Clean up the world in this stylish platformer
You’ve trained for years to be the leanest, meanest and quickest master of your craft the world has ever seen. Days and nights of endless training have become your life. The word “quit” isn’t in you vocabulary. Perfection is all you strive for, it’s what keeps you going. Though you’re ready for anything, there’s no war to fight, no battle to be won, no enemy to destroy…but man is this place filthy. Grab your broom, janitor, it’s time to get this place clean. You duty lies with the DustForce.
DustForce is a 2D platformer in the vein of Super Meat Boy. You’ll run and jump your way around numerous short levels to rid the area of its dirt and grime in the quickest and most efficient manner possible. While there are multiple paths to get this done, there’s only one that will lead you to getting the “S” rating for both completion (getting all the dirt cleaned up) and finesse (don’t make any mistakes). When you achieve the “S” rating for both you’ll be awarded a key to unlock another level, as most of the levels are locked away at the start. DustForce demands perfection.
Even though the Super Meat Boy comparison is warranted, a huge difference between the two games is that DustForce has a much more chill vibe to it. The looping music is very soothing and provides the perfect backdrop to your ninja janitor’s quest for clean. The cell shaded visuals are beautiful and silky smooth, with animations reminiscent of classic Warner Bros. cartoons. The relaxing vibe helps with the moments when you’ve restarted the same level for the fiftieth time and you’ve messed up that one jump…again.
Before you buy DustForce you’ll definitely want to have a controller handy. The default keyboard controls just don’t provide the precision you’ll need for maneuvering your character. Though it’s not obvious, all the controls can be remapped easily in the options. It’s really the way it’s meant to be played. The tutorial level is great for teaching the basics of how to interact with the world, but it doesn’t really tell you how to get around the world that leads you to the individual levels. It took me a little too much time to realize just how much of the world you could explore, and that it would lead you to the other themed areas and available levels. Though I’m never a huge fan of too much hand-holding, a little nudge in that direction would have been nice.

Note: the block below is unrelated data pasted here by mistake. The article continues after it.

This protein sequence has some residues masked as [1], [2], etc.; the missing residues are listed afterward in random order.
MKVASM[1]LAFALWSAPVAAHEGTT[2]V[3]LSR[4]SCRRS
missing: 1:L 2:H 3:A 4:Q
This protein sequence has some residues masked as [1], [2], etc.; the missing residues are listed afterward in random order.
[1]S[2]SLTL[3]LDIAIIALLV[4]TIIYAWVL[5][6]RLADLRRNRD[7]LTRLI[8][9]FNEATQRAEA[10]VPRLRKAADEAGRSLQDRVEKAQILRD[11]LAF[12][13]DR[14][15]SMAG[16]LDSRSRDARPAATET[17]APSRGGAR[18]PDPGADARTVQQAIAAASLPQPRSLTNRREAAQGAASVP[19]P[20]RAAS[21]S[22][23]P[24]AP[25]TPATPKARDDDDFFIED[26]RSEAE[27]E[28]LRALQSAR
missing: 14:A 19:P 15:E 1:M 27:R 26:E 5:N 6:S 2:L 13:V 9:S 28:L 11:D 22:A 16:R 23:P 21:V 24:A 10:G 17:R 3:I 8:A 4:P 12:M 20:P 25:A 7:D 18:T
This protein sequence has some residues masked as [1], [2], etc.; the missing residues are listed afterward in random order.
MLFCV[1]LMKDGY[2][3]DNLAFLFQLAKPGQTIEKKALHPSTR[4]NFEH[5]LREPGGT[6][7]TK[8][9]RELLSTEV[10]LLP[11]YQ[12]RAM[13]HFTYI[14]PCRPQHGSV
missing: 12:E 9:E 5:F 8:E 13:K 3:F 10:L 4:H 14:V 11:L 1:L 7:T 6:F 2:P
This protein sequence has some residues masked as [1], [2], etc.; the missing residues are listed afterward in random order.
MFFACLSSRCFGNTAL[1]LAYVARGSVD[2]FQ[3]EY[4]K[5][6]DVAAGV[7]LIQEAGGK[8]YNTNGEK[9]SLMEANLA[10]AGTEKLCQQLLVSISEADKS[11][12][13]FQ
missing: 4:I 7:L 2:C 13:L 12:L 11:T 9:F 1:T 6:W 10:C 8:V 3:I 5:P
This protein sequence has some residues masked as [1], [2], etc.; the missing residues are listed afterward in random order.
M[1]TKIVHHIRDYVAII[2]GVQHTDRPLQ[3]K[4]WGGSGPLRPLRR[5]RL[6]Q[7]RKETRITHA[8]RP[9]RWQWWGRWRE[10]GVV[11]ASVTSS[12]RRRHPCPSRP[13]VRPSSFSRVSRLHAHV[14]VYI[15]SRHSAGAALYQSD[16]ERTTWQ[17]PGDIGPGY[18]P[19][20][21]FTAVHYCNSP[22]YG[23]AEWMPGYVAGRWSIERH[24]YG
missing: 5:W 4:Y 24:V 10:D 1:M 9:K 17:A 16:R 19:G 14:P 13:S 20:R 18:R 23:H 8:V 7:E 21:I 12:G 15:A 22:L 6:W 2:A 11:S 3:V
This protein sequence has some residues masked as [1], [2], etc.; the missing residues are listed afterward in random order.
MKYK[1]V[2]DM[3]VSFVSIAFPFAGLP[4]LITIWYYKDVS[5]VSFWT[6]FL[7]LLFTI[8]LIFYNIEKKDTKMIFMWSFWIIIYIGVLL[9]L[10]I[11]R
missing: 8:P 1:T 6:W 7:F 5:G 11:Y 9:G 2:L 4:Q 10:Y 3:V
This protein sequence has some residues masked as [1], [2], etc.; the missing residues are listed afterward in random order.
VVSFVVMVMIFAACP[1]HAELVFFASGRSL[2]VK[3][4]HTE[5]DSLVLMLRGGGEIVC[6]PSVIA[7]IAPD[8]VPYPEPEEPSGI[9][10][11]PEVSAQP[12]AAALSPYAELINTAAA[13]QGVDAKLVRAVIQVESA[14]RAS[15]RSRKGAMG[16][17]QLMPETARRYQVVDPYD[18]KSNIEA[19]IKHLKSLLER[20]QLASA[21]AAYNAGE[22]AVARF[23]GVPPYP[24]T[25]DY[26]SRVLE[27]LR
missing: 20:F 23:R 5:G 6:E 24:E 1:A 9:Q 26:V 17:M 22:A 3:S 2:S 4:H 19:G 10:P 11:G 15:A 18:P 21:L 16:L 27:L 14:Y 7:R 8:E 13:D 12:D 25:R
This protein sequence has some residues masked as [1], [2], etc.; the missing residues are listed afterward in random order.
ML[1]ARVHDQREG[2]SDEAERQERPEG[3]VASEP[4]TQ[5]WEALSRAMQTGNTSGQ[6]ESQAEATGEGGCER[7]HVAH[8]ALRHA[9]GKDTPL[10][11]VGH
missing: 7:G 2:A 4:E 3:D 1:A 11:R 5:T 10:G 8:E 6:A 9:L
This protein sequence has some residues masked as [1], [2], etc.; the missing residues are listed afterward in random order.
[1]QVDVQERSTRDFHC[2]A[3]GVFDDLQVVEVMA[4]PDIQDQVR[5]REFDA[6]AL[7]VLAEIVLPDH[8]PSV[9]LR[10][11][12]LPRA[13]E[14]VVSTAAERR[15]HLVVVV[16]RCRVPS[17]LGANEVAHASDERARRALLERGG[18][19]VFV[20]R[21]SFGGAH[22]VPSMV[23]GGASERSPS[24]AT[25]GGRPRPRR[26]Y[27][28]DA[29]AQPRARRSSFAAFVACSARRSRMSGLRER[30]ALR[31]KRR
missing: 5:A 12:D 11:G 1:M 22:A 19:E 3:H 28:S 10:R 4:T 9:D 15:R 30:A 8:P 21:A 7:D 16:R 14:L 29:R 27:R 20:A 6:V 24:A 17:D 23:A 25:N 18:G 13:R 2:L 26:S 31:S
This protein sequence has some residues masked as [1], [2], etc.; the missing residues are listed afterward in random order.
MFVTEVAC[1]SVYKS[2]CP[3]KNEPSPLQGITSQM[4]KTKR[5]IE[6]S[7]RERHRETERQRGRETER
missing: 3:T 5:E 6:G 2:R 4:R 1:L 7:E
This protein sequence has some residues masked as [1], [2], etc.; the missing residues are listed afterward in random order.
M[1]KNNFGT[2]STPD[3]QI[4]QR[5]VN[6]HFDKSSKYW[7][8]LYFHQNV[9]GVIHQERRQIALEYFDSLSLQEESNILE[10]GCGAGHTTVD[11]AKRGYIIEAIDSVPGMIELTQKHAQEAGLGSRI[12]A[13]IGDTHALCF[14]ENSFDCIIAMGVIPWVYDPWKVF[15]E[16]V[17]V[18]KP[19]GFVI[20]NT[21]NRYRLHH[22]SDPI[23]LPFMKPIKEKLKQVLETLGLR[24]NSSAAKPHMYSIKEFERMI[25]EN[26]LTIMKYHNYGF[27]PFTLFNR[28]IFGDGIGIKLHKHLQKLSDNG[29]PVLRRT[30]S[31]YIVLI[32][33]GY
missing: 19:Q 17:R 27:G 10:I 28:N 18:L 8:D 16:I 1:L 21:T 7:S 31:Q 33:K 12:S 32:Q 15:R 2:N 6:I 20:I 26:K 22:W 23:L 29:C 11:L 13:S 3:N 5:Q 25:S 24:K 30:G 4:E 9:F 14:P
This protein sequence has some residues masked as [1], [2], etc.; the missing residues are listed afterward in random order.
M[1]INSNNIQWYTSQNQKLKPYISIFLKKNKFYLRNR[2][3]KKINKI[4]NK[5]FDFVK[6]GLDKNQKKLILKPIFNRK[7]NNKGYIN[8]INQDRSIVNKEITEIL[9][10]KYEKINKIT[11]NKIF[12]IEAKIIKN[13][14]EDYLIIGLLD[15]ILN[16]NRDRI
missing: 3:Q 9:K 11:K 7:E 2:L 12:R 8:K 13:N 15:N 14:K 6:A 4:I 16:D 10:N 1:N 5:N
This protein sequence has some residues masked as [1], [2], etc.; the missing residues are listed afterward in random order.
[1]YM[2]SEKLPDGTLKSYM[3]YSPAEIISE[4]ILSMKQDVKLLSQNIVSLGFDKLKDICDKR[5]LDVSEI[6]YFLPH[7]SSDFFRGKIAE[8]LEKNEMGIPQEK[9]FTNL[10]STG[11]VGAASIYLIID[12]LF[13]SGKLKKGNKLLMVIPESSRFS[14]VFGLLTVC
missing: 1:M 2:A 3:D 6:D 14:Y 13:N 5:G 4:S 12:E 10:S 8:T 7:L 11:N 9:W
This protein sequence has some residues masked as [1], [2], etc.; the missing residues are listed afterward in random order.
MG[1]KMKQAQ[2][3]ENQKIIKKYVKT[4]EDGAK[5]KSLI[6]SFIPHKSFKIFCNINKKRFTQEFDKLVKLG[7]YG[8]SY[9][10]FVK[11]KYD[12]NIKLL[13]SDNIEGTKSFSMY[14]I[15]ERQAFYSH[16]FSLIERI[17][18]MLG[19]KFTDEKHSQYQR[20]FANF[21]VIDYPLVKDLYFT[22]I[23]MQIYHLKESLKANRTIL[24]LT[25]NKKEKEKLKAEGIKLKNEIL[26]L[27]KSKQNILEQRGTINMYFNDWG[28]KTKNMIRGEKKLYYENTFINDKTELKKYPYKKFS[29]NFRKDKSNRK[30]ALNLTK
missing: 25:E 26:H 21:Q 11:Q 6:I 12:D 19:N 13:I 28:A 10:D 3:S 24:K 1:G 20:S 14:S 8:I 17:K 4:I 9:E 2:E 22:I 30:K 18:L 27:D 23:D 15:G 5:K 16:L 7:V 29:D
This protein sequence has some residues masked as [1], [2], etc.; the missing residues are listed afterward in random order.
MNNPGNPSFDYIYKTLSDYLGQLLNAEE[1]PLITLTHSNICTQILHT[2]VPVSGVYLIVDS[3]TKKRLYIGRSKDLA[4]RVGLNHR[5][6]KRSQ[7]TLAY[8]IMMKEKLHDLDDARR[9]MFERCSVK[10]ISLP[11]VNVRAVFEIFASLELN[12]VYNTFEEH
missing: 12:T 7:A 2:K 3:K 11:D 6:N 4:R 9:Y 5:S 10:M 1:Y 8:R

If you’re like me and you love the repetitive challenge of doing the same little thing over and over again until you get it absolutely perfect, you’ll find a lot to love in DustForce. The leaderboards and available video replays will keep you constantly in search of taking off the nanoseconds here and there, and local multiplayer is available for those who want to test their skills against some friends. The very minor problems in the previous paragraph should in no way stop you from picking up this little indie gem.